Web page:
|Publication number||US4134883 A|
|Application number||US 05/827,033|
|Publication date||Jan 16, 1979|
|Filing date||Aug 23, 1977|
|Priority date||Aug 23, 1977|
|Also published as||CA1136332A, CA1136332A1|
|Publication number||05827033, 827033, US 4134883 A, US 4134883A, US-A-4134883, US4134883 A, US4134883A|
|Inventors||Morris A. Mendelsohn, Carl P. Izzo|
|Original Assignee||Westinghouse Electric Corp.|
|Export Citation||BiBTeX, EndNote, RefMan|
|Patent Citations (6), Referenced by (35), Classifications (21)|
|External Links: USPTO, USPTO Assignment, Espacenet|
Passenger transportation devices, such as escalators, having a moving passenger stairway and handrail, are well known in the art. The handrail drive assemblies for such escalators usually consist of a traction roller, composed of an elastomer material such as rubber or polyurethane, as taught by Clark, in U.S. Pat. No. 3,414,109, and Taher et al, in U.S. Pat. No. 3,779,360.
The major problem associated with such driving rollers, is finding a materials composition that will provide both high strength in terms of high abrasion resistance, and a high coefficient of friction, to provide good traction through the driving wheel to move the handrail.
Fukuyama et al, in U.S. Pat. No. 3,490,119, attempted to solve these problems by providing a rubber roll, comprising a metal core, covered with a thermoset resin impregnated fiber layer, and having an outer, cast rubber layer of abrasion trimmed 20 millimeter thick polyurethane. The polyurethane consisted of the reaction product of 12 parts of methylene bis(O-chloroaniline) per 100 parts of a polyoxytetramethylene containing polyurethane prepolymer. This materials composition would provide an outer roller surface having good strength and wear resistance but only moderately good traction properties even after abrasion treatment, i.e. rolling coefficients of friction, in the probably range of about 0.50 to 0.85. What is needed is an abrasion resistant, higher traction roller, which can be used to drive escalator handrails, or any other movable plastic, rubber or metal belt.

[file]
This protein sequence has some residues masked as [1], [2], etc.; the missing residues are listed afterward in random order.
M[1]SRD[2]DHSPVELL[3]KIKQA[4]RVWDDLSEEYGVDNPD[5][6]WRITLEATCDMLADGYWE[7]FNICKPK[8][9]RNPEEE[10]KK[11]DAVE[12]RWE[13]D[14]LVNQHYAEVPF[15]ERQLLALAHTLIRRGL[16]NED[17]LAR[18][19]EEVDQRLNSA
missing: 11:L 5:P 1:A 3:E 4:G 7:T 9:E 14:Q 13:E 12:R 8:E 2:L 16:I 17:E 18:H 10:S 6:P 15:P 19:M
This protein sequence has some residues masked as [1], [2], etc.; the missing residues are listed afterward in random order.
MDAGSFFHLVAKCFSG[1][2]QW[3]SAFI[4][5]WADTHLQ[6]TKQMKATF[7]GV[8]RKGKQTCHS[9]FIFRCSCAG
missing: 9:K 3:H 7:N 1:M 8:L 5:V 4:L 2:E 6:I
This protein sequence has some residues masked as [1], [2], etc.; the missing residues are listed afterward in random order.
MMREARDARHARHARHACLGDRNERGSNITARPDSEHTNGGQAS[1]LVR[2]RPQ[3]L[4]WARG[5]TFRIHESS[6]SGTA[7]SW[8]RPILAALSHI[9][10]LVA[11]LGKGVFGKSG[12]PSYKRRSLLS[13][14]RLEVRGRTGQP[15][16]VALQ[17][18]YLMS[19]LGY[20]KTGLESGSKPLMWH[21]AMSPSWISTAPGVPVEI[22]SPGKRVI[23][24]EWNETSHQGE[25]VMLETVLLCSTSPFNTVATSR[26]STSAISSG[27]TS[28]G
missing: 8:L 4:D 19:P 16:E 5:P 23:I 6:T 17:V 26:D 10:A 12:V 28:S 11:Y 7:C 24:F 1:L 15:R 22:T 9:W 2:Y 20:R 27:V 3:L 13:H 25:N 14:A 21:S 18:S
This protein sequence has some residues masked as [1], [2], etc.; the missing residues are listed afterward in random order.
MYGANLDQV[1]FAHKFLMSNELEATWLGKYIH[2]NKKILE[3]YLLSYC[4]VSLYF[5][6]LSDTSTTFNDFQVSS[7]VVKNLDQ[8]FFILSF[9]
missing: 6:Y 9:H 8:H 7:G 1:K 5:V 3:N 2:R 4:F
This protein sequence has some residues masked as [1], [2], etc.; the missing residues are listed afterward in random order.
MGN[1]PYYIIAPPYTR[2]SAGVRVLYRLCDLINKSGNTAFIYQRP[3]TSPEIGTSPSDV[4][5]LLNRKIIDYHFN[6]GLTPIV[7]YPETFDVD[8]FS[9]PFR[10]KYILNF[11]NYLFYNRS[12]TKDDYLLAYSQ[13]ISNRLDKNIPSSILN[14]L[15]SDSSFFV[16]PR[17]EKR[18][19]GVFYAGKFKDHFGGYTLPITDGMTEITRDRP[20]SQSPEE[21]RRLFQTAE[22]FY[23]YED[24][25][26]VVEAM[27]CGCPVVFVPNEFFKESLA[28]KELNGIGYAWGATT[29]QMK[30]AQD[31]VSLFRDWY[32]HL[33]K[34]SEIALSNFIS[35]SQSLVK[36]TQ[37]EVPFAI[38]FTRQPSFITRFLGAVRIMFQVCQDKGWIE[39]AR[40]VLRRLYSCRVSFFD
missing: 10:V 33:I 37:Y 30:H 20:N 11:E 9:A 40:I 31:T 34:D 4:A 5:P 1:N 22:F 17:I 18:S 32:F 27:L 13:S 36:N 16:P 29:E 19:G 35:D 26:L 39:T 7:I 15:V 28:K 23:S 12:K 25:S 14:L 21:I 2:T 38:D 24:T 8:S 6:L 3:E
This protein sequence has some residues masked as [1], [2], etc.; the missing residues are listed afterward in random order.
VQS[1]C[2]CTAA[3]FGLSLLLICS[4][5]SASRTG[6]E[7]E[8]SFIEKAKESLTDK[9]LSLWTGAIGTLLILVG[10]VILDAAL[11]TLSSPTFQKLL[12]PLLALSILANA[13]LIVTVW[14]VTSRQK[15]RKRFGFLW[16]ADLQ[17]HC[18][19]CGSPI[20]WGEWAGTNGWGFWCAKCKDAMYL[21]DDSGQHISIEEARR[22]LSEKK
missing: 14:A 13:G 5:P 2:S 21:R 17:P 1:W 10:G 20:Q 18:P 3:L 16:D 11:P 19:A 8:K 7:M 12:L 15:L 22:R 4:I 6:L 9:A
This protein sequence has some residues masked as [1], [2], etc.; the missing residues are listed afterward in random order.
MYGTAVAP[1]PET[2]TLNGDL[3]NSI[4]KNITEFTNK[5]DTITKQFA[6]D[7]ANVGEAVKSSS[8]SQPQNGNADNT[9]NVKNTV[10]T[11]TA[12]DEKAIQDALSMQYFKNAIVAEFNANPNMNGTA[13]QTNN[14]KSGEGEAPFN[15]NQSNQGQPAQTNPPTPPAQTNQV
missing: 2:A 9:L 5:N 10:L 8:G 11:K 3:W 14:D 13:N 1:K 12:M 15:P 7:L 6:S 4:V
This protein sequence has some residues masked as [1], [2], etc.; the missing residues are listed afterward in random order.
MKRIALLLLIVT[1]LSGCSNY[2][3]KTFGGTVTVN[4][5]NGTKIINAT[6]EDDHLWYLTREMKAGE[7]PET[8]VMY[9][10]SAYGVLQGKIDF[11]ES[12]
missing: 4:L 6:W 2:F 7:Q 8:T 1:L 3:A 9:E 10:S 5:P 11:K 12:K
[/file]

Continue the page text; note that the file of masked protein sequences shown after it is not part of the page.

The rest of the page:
The above problems have been solved, and the above needs met, by providing an abrasion resistant, high traction article, usually in the form of a sheet or roller, having a rolling coefficient of friction of over about 0.90 and a Shore A hardness of about 78 to 84, useful, in one embodiment, to move any type of flat or curved belt surface. The roller comprises a hub, usually made of metal, covered with a cured, abrasion resistant, high traction, extended polyurethane composition, made from specific ingredients reacted in critical weight ratios. The polyurethane coating of this invention is castable, and consists essentially of the reaction product of an isocyanate with a diol mixture, consisting essentially of about 60 weight percent to about 85 weight percent of polyoxytetramethylene, and about 15 weight percent to about 40 weight percent of polyoxyisopropylene. To 100 parts of this diol mixture, about 14 to about 17 parts of tolylene diisocyanate is added, to form the prepolymer. To 100 parts by weight of this prepolymer, which has an isocyanate equivalent weight of about 1,350 to about 1,600, is added from 8.0 parts to 10.0 parts by weight of methylene bis(o-chloroaniline), as a chain extender, to form an extended, fluid, polyurethane casting composition.